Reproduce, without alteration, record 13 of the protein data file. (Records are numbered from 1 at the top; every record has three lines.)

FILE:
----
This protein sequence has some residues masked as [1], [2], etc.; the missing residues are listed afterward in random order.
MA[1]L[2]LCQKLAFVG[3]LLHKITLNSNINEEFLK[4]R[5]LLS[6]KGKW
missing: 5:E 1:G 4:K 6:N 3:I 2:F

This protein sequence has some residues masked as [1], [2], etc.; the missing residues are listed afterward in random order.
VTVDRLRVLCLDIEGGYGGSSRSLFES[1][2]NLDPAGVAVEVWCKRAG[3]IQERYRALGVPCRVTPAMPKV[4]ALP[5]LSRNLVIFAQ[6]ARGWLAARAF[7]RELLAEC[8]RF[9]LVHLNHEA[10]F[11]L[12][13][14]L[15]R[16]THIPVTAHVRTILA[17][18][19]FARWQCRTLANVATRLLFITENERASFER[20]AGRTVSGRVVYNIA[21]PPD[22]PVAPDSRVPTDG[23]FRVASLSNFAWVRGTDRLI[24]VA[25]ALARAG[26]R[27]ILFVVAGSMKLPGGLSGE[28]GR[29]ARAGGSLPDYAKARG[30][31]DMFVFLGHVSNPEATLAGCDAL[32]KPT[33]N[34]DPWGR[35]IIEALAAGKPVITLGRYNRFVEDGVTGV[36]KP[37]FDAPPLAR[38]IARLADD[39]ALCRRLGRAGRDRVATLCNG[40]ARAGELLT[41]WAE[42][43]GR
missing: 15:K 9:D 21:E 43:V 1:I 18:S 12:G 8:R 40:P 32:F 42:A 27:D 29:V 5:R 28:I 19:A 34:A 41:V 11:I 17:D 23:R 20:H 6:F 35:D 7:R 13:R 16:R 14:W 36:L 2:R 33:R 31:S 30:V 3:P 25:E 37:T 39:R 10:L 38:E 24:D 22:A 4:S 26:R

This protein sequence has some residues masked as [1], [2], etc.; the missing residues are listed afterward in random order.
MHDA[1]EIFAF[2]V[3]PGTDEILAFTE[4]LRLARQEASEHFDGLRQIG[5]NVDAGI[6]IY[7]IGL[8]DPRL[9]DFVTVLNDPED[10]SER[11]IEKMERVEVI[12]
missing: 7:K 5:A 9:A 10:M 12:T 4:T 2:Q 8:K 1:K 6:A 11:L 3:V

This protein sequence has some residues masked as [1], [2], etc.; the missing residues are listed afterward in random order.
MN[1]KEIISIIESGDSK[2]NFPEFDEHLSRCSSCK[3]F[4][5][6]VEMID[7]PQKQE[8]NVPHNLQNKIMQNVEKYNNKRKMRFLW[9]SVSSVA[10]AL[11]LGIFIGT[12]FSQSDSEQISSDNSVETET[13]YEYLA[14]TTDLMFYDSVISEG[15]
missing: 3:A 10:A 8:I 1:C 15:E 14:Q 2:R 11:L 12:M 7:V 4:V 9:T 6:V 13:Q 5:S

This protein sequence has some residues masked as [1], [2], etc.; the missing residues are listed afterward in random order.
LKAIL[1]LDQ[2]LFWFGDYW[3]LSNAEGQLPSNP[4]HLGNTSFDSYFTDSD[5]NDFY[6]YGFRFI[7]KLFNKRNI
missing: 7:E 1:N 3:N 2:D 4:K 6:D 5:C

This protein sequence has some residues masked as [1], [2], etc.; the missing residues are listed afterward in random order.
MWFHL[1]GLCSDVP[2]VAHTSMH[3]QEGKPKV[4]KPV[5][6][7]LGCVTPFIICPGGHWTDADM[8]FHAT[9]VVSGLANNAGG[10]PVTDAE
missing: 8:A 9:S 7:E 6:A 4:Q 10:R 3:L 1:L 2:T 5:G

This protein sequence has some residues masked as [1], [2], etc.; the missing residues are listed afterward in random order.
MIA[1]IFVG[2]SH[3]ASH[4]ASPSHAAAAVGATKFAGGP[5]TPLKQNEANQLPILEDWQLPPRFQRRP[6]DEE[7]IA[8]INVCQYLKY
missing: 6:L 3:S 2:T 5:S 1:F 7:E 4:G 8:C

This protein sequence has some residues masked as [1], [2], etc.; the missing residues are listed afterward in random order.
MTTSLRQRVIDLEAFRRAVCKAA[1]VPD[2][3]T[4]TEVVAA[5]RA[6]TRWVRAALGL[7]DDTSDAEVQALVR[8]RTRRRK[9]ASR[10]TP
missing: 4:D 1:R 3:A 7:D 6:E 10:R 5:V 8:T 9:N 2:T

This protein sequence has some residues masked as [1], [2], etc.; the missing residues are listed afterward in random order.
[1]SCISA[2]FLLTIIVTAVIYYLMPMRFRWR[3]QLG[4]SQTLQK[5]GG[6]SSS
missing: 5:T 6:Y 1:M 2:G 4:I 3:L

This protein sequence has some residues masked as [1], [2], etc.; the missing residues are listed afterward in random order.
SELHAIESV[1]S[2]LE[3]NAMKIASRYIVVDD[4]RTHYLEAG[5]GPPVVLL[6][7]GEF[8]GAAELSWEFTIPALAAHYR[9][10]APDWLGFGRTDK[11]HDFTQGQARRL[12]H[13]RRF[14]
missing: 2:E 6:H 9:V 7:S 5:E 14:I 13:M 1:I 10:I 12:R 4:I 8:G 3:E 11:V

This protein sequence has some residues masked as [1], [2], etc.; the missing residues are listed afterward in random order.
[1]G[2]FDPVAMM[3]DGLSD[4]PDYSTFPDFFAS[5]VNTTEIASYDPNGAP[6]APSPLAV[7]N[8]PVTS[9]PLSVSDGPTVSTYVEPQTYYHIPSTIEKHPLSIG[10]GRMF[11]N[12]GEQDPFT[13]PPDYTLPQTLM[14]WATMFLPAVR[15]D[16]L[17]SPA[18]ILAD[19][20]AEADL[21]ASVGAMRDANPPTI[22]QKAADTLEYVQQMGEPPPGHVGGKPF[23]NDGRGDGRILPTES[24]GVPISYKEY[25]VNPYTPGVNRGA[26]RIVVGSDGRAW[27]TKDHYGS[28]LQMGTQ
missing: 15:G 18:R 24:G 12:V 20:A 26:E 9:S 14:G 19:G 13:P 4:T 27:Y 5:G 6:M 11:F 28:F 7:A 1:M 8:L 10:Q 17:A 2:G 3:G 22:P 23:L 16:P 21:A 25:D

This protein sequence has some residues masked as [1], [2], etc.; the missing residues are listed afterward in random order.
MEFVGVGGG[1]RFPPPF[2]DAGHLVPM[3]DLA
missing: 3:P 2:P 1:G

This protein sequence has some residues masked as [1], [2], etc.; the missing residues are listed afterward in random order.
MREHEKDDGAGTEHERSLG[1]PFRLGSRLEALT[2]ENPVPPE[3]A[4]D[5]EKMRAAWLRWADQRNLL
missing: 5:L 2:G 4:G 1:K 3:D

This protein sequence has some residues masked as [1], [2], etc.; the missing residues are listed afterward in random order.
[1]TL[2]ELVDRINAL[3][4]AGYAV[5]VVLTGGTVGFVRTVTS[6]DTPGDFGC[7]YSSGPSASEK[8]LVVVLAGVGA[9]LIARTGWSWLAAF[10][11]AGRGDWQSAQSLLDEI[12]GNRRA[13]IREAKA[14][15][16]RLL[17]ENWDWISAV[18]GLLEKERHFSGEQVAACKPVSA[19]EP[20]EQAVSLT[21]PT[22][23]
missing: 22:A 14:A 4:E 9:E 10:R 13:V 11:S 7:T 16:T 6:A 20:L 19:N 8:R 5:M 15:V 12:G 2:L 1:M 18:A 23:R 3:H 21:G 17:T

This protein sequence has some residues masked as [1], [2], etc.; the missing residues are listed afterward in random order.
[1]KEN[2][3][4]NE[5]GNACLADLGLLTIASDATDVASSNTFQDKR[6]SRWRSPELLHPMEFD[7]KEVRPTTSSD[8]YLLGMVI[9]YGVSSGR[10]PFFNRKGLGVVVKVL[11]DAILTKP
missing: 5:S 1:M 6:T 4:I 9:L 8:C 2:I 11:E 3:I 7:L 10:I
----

This protein sequence has some residues masked as [1], [2], etc.; the missing residues are listed afterward in random order.
MREHEKDDGAGTEHERSLG[1]PFRLGSRLEALT[2]ENPVPPE[3]A[4]D[5]EKMRAAWLRWADQRNLL
missing: 5:L 2:G 4:G 1:K 3:D